What Is Patello-Femoral Replacement?
The patello-femoral joint is the section of the knee that consists of the knee cap and femur (thigh bone). Patello-femoral replacement involves removing and replacing the back of a damaged patella (knee cap) and the adjacent part of the front of the femur.
Your surgeon will perform a thorough physical evaluation before determining the best procedure for optimal results. A patello-femoral replacement will not be performed if pain is relieved through other treatments.
To be considered for this procedure, arthritis must be confined to the patello-femoral compartment of the knee only. If there are any other conditions such as ligament damage, poor patellar tracking, inflammatory arthritis or crystalline arthritis, you may require a different treatment program.
The surgeon will make an incision at the front of the knee, then explore the three compartments to verify that the problem is in fact limited to the patella-femoral joint. Once assessment is complete, the worn surfaces of the patella and adjacent part of the femur are removed. A polyethylene button is fixed to the patella, and a metal prosthesis fixed to the front of the femur. Both components are secured with bone cement. The incision is then closed.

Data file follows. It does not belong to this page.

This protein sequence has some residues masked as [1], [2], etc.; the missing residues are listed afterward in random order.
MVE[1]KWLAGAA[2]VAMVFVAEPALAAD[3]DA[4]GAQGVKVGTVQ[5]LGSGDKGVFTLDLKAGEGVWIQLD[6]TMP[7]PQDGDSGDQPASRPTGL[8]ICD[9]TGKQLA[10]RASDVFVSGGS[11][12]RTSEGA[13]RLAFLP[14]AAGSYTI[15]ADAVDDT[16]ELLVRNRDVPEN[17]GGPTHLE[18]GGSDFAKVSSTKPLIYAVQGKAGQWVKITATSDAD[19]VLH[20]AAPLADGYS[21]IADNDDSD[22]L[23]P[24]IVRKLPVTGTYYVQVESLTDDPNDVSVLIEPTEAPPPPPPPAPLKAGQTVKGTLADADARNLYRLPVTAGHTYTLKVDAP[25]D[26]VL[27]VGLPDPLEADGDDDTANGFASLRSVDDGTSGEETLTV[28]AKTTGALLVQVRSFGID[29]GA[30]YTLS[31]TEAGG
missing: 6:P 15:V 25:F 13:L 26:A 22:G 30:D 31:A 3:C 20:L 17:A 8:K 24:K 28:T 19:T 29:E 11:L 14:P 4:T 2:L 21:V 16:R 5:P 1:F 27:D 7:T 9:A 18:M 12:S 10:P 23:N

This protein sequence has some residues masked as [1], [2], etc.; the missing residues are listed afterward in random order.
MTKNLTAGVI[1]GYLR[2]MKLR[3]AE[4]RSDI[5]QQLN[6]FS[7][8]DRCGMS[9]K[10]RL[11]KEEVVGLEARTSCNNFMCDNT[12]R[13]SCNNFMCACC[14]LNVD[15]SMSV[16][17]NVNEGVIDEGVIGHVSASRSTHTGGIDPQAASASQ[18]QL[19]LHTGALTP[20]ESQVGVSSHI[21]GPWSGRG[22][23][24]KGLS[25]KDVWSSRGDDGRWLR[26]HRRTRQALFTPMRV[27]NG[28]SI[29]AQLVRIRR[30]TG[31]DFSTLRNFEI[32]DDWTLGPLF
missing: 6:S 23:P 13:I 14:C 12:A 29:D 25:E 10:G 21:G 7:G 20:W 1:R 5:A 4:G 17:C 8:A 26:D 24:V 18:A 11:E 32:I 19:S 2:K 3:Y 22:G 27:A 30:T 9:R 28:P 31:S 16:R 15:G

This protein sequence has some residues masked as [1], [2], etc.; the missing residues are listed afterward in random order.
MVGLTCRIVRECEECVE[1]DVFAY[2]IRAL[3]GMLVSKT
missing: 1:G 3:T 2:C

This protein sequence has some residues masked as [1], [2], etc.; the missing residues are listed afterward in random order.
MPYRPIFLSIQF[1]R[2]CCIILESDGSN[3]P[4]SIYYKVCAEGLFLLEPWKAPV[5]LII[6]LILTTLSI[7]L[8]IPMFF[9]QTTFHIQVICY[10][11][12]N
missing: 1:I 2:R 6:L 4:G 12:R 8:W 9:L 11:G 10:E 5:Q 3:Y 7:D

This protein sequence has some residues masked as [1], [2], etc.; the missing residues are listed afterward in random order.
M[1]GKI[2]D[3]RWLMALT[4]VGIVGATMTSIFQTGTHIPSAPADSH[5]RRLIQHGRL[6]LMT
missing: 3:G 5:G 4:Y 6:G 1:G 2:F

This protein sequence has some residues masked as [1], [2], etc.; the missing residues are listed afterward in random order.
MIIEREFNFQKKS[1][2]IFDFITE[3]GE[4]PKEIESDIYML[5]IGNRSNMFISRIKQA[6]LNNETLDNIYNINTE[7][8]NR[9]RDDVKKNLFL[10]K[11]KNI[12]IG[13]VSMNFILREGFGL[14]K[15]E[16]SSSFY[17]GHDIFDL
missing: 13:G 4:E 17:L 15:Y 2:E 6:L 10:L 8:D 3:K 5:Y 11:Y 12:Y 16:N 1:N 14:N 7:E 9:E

Complications and Risks
Patello-femoral replacement surgery complications are relatively rare, and include infection, blood clots, delayed healing, pain, swelling and stiffness.
After the operation, pain relievers will be recommended along with RICE (Rest, Ice, Compression, Elevation) to assist in reducing inflammation.
Physical activities will be restricted until the knee is healed and exercises may be recommended to help strengthen, restore movement and control the pain around the knee.